The "demographic imperative." The demographic imperative tells us that major demographic changes are occurring in the U. S. as millions of new immigrants from non-Western cultures enter American life. The traditional paradigm based on the assimilation of immigrants into an existing American civic culture is obsolete and must be changed to a framework that promotes "diversity," defined as group proportionalism.

(Smoothing Plane: Again I ask, "Who put these people in charge?")

The redefinition of democracy and "democratic ideals." Transnational progressives have been altering the definition of "democracy" from that of a system of majority rule among equal citizens to one of power sharing among ethnic groups composed of both citizens and non-citizens. James Banks, one of American education's leading textbook writers, noted in 1994 that "to create an authentic democratic Unum with moral authority and perceived legitimacy, the pluribus (diverse peoples) must negotiate and share power." Hence, American democracy is not authentic; real democracy will come when the different "peoples" that live within America "share power" as groups.

(Smoothing Plane: "Only blacks can represent blacks, only left handed cripples..., only partial Martian ascetics represent..." There is no end to this lumping. Do you remember what the LA rioters shouted at truck driver Reginald Denny as they slammed bricks into his skull? "Now you know how Rodney King felt!!" Slamming bad ideas into skulls is a very bad idea.)

Deconstruction of national narratives and national symbols of democratic nation-states in the West. In October 2000, a UK government report denounced the concept of "Britishness" and declared that British history needed to be "revised, rethought, or jettisoned." In the U.S., the proposed "National History Standards," recommended altering the traditional historical narrative. Instead of emphasizing the story of European settlers, American civilization would be redefined as a multicultural "convergence" of three civilizations—Amerindian, West African, and European. In Israel, a "post-Zionist" intelligentsia has proposed that Israel consider itself multicultural and deconstruct its identity as a Jewish state. Even Israeli foreign minister Shimon Peres sounded the post-Zionist trumpet in his 1993 book , in which he deemphasized "sovereignty" and called for regional "elected central bodies," a type of Middle Eastern EU.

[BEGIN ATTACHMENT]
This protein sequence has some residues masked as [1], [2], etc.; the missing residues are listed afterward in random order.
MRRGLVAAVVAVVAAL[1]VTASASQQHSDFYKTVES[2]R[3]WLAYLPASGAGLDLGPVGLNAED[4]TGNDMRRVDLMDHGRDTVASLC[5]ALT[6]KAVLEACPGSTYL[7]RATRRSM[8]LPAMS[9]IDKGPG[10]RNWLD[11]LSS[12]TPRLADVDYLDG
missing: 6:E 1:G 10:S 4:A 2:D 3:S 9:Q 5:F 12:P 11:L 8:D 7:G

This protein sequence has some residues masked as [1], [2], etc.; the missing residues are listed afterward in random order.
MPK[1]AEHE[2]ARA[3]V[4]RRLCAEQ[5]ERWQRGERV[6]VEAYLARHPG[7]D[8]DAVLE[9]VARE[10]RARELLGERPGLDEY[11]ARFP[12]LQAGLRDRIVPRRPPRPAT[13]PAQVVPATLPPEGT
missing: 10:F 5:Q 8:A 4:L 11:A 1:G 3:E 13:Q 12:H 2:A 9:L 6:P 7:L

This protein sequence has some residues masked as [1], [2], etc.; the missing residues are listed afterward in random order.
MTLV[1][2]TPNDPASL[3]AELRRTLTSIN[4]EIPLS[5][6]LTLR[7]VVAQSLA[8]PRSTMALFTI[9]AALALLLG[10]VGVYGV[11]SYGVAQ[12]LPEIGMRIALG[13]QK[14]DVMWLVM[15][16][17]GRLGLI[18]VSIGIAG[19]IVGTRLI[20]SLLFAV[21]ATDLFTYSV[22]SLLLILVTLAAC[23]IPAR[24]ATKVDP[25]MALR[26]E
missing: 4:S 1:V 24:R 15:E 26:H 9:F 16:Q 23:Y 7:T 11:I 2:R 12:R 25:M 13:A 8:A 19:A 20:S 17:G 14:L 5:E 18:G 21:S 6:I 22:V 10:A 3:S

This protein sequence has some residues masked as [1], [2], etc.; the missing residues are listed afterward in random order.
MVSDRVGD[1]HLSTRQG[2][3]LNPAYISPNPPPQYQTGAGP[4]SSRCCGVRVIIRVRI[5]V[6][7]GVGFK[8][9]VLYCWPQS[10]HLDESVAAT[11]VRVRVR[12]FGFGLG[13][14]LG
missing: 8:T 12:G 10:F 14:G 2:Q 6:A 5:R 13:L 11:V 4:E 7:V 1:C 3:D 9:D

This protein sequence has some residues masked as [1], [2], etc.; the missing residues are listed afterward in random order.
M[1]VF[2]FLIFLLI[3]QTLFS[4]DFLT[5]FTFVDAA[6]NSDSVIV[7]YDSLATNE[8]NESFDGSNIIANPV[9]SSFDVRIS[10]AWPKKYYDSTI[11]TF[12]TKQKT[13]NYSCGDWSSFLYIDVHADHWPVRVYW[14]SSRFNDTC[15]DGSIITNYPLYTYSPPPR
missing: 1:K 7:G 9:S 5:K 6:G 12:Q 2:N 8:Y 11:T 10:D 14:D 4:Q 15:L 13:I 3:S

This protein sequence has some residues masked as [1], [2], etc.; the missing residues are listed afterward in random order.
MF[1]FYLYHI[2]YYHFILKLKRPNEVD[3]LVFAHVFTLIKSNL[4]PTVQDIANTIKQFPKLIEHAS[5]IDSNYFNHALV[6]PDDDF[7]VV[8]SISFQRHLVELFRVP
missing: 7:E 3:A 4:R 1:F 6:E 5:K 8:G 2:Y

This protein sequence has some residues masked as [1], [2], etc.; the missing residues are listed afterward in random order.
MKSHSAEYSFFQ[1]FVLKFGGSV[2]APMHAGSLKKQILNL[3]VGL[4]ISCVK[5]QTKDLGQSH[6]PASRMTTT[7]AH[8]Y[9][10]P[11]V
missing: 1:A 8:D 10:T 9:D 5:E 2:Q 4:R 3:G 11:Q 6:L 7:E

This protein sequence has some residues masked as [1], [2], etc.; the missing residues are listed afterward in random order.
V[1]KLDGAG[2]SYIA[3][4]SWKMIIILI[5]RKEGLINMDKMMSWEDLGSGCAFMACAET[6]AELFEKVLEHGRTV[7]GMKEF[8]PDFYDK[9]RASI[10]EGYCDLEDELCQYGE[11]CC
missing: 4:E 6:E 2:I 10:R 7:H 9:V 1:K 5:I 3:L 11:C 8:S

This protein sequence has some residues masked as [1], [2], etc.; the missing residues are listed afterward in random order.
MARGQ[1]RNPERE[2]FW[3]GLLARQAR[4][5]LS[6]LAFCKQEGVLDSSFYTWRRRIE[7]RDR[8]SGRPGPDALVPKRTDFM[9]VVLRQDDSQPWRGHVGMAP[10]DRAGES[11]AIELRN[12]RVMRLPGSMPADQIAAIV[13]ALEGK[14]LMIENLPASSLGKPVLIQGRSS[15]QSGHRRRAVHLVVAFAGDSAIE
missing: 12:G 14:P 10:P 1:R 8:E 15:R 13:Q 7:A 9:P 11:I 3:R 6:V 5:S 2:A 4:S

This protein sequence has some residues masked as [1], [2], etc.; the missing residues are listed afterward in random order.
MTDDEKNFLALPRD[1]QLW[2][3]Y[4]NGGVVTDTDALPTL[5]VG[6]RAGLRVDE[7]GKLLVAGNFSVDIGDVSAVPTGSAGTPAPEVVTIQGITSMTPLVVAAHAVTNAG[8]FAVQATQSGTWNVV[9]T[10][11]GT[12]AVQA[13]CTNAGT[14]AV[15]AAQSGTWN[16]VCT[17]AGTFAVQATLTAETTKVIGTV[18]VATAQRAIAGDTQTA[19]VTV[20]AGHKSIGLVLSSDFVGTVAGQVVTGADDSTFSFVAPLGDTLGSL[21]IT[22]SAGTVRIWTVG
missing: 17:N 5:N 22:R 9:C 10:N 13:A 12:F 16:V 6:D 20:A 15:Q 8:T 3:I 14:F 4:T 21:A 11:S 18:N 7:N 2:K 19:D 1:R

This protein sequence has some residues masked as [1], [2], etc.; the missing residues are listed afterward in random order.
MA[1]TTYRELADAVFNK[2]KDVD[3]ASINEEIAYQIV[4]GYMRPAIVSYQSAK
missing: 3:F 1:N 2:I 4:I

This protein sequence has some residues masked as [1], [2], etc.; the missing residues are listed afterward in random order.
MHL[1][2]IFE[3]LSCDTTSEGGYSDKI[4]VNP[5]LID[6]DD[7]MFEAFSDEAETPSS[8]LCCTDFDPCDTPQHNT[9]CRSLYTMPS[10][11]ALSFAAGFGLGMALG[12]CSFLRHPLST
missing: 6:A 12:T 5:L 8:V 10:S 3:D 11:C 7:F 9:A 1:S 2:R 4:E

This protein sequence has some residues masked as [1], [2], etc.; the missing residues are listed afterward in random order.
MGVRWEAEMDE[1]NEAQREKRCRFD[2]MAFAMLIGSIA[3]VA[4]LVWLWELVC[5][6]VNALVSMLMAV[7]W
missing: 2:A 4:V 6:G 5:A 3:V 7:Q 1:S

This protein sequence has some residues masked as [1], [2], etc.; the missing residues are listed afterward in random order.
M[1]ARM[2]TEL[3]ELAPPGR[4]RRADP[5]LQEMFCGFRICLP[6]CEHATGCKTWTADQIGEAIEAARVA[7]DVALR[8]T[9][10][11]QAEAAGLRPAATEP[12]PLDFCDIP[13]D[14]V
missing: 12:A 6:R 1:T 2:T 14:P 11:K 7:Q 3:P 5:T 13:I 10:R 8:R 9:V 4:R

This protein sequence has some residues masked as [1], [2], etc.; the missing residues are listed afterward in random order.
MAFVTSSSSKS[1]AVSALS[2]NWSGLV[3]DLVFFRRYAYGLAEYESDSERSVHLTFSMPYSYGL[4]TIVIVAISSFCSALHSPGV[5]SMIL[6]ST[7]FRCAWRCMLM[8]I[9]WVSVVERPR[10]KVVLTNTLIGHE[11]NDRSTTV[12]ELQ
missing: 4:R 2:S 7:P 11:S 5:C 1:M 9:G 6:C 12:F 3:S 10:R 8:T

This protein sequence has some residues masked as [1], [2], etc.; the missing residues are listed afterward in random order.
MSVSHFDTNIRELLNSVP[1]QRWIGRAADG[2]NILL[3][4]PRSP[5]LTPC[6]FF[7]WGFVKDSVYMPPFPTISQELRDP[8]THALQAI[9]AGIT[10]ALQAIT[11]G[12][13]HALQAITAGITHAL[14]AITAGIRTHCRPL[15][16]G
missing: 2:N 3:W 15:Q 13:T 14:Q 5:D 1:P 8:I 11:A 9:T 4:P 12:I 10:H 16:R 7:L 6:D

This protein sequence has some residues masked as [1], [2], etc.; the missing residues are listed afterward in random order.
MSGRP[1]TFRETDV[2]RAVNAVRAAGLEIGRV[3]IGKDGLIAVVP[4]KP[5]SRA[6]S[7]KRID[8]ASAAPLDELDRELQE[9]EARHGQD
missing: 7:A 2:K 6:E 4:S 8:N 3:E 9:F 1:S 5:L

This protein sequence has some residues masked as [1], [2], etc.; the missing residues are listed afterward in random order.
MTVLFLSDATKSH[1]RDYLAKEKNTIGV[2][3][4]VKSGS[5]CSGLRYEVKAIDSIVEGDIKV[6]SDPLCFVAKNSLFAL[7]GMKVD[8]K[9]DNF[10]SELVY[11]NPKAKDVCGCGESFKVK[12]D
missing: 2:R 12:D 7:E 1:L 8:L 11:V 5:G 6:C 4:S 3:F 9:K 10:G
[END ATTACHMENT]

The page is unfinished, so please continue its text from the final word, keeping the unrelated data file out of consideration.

Promotion of the concept of postnational citizenship. In an important academic paper, Rutgers Law Professor Linda Bosniak asks hopefully "Can advocates of postnational citizenship ultimately succeed in decoupling the concept of citizenship from the nation-state in prevailing political thought?"

The idea of transnationalism as a major conceptual tool. Transnationalism is the next stage of multicultural ideology. Like multiculturalism, transnationalism is a concept that provides elites with both an empirical tool (a plausible analysis of what is) and an ideological framework (a vision of what should be). Transnational advocates argue that globalization requires some form of "global governance" because they believe that the nation-state and the idea of national citizenship are ill suited to deal with the global problems of the future.

Smoothing Plane: There is very much more in Fonte's essay. The religious emotion common to the "We Care More" community, and all its splinter subsets of the victims and privleged is Messianic superiority. (At the Minnesota Shares website, their header says, "Charity is good, Change is better".) I've said before, as have others, that the left has made a religion of their politics. It may be more precise to say they have made a theology of it. God help us.

No comments: